Kids, parents urged to read early, often
Although it may sound ambitious, a new program at the Ellsworth Public Library can reap participants lifelong rewards.
“1,000 Books Before Kindergarten” is being billed by the library as “a fantastic adventure in reading for our littlest readers.” The effort stems from a statewide initiative to grow new readers, according to Library Director Shelley Anderson.
“The idea is getting parents to read to their children,” Anderson said Wednesday.
The target audience for this early literacy outreach is children from birth through the start of kindergarten (five-years-old), she said. For the smallest babies, it may not necessarily involve actual reading, but just holding books and becoming comfortable with them. Board books for touching, feeling and chewing on are available to the very youngest kids, she reminded.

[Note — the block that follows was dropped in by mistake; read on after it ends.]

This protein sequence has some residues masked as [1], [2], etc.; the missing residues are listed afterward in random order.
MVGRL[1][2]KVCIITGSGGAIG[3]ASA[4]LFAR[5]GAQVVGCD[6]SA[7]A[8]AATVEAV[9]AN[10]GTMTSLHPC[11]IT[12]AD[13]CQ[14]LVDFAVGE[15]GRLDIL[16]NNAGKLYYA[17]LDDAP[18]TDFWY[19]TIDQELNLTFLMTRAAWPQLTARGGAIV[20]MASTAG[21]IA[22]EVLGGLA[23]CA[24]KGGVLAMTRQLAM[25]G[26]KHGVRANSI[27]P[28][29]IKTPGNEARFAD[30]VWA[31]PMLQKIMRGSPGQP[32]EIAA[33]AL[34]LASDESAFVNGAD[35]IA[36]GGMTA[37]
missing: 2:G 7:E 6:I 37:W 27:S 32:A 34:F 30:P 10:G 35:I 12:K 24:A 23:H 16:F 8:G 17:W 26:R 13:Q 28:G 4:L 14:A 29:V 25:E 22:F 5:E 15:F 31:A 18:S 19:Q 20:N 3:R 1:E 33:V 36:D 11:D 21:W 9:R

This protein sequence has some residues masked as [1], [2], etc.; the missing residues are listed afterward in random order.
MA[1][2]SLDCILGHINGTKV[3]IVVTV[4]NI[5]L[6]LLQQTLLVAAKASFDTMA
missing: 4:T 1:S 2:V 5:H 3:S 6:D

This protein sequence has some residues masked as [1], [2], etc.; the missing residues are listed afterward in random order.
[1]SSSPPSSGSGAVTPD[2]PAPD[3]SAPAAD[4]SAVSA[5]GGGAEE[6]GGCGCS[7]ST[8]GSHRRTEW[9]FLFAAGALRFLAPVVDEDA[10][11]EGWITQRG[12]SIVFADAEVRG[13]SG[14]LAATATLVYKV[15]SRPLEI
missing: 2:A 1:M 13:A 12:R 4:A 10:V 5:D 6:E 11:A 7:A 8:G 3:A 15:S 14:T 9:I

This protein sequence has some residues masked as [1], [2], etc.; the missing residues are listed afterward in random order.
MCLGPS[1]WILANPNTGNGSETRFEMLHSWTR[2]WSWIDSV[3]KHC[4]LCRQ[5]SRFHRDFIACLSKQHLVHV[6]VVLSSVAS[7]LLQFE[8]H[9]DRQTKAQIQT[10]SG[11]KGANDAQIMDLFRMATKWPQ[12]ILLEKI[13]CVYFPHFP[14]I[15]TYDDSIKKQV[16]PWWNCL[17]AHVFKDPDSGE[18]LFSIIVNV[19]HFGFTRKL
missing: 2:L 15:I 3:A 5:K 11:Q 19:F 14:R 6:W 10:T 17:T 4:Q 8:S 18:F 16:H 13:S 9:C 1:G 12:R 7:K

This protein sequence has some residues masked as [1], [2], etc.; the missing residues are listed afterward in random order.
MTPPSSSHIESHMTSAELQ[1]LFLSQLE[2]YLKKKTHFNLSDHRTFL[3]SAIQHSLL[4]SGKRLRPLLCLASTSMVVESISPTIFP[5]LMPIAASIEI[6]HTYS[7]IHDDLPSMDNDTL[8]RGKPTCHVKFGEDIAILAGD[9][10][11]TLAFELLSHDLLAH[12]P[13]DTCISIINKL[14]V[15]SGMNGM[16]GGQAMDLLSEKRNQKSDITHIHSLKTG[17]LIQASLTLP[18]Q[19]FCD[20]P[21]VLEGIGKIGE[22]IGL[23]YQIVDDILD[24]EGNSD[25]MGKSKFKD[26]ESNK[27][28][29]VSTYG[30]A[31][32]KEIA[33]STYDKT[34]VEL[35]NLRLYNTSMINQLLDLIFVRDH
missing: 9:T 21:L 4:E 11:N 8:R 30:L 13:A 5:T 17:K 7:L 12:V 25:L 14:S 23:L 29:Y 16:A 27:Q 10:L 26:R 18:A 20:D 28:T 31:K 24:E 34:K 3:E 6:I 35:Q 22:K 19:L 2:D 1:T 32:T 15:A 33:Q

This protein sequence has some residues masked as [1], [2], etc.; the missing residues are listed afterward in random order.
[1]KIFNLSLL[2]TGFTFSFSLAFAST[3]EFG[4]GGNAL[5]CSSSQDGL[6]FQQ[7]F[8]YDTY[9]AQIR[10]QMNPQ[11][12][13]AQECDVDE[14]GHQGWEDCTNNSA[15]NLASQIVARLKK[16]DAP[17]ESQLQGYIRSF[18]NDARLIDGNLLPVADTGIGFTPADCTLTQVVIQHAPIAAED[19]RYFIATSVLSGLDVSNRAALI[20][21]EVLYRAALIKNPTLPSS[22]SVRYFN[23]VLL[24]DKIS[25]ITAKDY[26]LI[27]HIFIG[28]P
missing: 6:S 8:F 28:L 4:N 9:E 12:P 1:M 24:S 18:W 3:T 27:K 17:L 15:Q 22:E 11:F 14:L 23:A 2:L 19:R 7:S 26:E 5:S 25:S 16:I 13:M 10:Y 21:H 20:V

Julie Belz of the Friends of the Library said 28 people had already signed up for the program as of the middle of last week. The official kick-off is this Saturday from 10 a.m. to noon, when “Clifford, the Big Red Dog” will visit the local library.
Clifford and the Dr. Seuss series are examples of the kinds of books kids at the targeted age and their parents would read, the director said. There’s really quite a range of books appropriate for them at the library.
As they start, participants will be given book bags inscribed with the program’s name and containing information about it, she said. Included will be a sheet featuring 10 flowers with nine petals and a center, one of which the participating child is to color each time he or she has completed a book. On display inside the library will also be a caterpillar that will “grow” to indicate the progress being made by the young readers.
“Every time a child reads 100 books, they’ll get a book to keep,” Anderson said about a gift from the library, referring to the milestone reached when a sheet is fully colored. They can list their 10 favorite books on the sheet, too, if they wish.
When children reach the 1,000 books level, a t-shirt and certificate will be presented to them, Belz said, plus their photos will be placed in a library album. The program is open-ended, so kids will be able to begin well into the future, as long as they finish by age five.
For more please read the Jan. 29 print version of the Herald.